Hellroaring fishes best in July and August, but it’s a big enough stream to continue fishing in the afternoon until mid-September.
Little Firehole River – Firehole Refuge Tributary
In its upper reaches, above Mystic Falls and in the canyon below it, the Little Firehole is a small rough and tumble mountain creek home to a mixed bag of trout. Near its confluence with the Firehole at Biscuit Basin, it’s a slow, deep meadow stream about 15 feet wide upstream from its tributary Iron Spring Creek and more like 25–30 feet downstream of it (Iron Spring Creek enters right above the Little’s confluence with the Firehole). In this lower reach, it holds a few small resident fish but also some absolute monsters up from the Firehole. The largest trout I’ve ever seen in the Firehole System was in the Little Firehole. It was a rainbow I estimate at 24 inches. I made one cast and the trout laughed at me and disappeared.
This is strictly expert water. Fish a 12–15 foot leader tapered to 5X or 6X. Use a beetle or foam hopper with a Pheasant Tail or similar dropper, or just go with the nymph and a bit of white yarn for your indicator. It’s seldom worth blind-casting. Instead, spot & stalk. This is more like hunting than fishing. Firehole refuge tribs always fish like this, but even more so in the lower Little Firehole. Don’t expect many fish, but if you get a couple, count yourself blessed.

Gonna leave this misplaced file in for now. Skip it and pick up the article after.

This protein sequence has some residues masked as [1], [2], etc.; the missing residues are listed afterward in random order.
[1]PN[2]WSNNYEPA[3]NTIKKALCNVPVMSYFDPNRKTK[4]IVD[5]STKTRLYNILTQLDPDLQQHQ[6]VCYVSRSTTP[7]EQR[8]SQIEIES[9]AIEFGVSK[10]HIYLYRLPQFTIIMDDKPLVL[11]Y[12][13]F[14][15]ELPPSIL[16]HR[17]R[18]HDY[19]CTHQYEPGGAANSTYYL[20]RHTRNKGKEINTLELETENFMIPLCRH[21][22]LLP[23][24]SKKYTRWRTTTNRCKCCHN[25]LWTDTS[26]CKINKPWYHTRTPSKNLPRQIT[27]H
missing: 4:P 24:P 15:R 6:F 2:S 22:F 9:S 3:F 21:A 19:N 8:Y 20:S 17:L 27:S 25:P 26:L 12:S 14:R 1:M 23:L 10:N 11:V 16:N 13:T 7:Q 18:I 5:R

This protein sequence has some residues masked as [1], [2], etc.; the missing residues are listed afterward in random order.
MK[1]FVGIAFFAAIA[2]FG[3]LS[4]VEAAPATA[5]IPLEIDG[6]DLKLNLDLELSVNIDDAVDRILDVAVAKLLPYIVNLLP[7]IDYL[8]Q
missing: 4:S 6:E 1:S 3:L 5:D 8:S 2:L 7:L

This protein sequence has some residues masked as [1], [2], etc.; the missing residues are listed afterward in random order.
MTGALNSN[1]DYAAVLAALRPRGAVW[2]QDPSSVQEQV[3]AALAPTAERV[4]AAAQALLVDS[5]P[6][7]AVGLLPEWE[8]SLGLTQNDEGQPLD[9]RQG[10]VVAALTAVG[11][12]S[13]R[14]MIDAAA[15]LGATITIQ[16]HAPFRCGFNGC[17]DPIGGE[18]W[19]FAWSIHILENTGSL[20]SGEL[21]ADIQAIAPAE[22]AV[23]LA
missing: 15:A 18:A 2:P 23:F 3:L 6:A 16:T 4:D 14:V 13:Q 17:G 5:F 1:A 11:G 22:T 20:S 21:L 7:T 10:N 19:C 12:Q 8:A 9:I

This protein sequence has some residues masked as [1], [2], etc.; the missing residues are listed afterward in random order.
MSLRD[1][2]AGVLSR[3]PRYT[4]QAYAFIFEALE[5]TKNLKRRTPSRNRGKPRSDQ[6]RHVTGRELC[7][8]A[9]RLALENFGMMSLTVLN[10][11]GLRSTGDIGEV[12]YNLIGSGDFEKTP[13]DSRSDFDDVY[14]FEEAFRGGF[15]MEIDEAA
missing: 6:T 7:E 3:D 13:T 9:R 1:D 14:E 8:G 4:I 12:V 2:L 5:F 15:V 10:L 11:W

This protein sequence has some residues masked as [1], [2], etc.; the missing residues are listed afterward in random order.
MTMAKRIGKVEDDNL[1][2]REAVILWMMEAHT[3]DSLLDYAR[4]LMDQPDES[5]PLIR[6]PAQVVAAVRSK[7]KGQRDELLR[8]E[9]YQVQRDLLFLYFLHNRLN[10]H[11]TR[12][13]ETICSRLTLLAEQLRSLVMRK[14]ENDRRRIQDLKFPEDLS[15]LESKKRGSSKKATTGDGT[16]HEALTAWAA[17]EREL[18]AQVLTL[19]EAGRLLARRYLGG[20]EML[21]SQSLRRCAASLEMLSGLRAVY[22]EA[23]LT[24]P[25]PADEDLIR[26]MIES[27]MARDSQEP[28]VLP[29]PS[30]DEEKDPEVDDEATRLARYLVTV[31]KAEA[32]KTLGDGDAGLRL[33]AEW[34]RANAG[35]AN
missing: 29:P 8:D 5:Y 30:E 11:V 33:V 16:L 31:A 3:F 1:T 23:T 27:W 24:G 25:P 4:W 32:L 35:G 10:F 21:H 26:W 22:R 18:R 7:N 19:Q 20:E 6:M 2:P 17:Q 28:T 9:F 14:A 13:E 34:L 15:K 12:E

Access the Little Firehole from Biscuit Basin. Cross the footbridge over the Firehole, then walk upstream until you reach the Little Firehole. Work upstream. This water is best from July 10 through August 20, basically when the Firehole is way too warm for trout comfort. I suggest letting the Little Firehole be during drought years, since the Firehole refugees need all the help they can get in such conditions.
Insect Hatches & Other Prey
It is seldom necessary to precisely match insect hatches on small streams in Yellowstone Park except when fishing Lamar River tributaries, which often see Green Drake hatches in the summer.
Rather than precisely matching hatches, fish attractor dries and small or medium-sized terrestrials trailing beadhead nymphs.
In general, the smaller and gentler the stream, the more important it is to fish small and sparse flies instead of bulky ones. A Parachute Adams trailing a Pheasant Tail is a better combo on gentle streams than a Chubby Chernobyl with a big Prince, for example.
On brook trout creeks, you almost always get away with your preferred midsize attractor combo: Trudes and Wulffs trailing a #16 beadhead Prince, for example.
Top 10 Flies for YNP Small Streams
- Coachman Trude, #12–16
- Purple Hazy Cripple, #14–18
- Royal Wulff or Royal Wulff Cripple, #12–16
- Tan X-Caddis, #14–16
- Cinnamon Flying Ant, #16
- Pink Bob Hopper, #14
- Hi-Viz Micro Chubby Chernobyl, Gold, #14
- Beadhead Prince, #16–18
- Beadhead Flashback Pheasant Tail, #16–18
- Copper John (Red or Copper), #16
The patterns above are less-suited to Lamar Drainage tributaries. There, add some Green Drake patterns ranging from #12 Parachute Adams if you’re hiking far into the backcountry to the same flies you’d use on the Lamar or Soda Butte Creek if you’re fishing Pebble Creek or other streams within day-trip range of the road.